My Achilles’ heel is time management. Never have been good at it, and I’m pretty sure it’ll always be the thorn in my side. I’m forever devising new time management techniques, which amount to some way to trick myself into doing tasks I don’t want to do. I’ll come up with a new strategy, which will work for anywhere between a week and a month, before I point a finger at myself and say, “Oh-ho-ho, I see what you’re doing!” And I slip back into aimlessly wandering through my work day.
On the bright side, I’ve devised a myriad of time management strategies – one or more of which may work for you guys. Today, I share the one that’s been working for the longest stretch so far – more than a month – and sounds like too much fun to be work.
It revolves around playing hooky.
I set up a series of timers on my phone. One goes off at the top of the hour, and the next goes off 45 minutes later. The rules of the game are that I have to work for 45 minutes – after which I can do whatever I want for 15 minutes.
Why It Works
1. The Last-Minute Marathon
But what if “the last minute” happened eight times a day?
In the rules of my game, I HAVE to get up from my desk and do something else (something fun!) for fifteen minutes. That means that the bottom of every hour usually finds me glancing at the clock and saying, “Holy cow! I only have 15 minutes left to finish this before my next break!”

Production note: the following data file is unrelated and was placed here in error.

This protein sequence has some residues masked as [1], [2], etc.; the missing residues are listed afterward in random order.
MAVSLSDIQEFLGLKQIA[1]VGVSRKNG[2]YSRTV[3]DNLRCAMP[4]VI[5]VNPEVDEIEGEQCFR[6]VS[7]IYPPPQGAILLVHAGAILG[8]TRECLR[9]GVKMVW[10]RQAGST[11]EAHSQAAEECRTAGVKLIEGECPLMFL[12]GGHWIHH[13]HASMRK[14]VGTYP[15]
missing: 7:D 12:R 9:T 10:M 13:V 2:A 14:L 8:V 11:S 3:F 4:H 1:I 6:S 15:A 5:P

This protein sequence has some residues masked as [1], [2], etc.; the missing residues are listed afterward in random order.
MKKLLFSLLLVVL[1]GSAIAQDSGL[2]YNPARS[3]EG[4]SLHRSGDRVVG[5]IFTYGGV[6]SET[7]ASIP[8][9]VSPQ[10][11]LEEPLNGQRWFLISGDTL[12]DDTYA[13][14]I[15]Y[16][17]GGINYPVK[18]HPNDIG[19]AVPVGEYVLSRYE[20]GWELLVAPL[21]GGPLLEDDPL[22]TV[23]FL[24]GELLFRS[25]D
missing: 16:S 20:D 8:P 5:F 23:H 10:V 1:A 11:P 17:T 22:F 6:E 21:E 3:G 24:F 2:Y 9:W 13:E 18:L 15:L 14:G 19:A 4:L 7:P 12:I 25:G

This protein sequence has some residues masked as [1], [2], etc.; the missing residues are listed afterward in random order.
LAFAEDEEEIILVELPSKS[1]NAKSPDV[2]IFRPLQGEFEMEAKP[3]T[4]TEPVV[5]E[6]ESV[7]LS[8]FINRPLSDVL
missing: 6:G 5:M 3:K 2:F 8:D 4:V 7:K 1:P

It’s like putting “the last minute” on steroids.
2. Anti-Tunnel Vision
Part of why I’m so bad at time management is that I get really bad tunnel vision. Whatever I’m working on becomes All-Important – even if it’s really a non-essential task, like getting carried away with images for a blog post.
When that alarm goes off and I have to leave my desk for 15 minutes, I find myself rising back to the surface, looking around, and asking, “What was I working on? How important is it? Is there something else I should be doing instead when I go back to my desk?”
3. All Work and No Play …
I quickly resent anything calling itself “work,” even if it’s something as fun as being a writer! If I anticipate spending the next three hours on a project, I’ll never want to sit down at my desk in the first place.
But if I only have to sit down for 45 minutes, after which I can do whatever I want – heck, I can handle that!
Like I said, this most recent time management strategy has been remarkably effective. We’ll see if it sticks around longer than the other strategies that have gone to the wayside. If so, I’ll develop a new one and pass that along as well! In the meantime, what are your favorite time management techniques?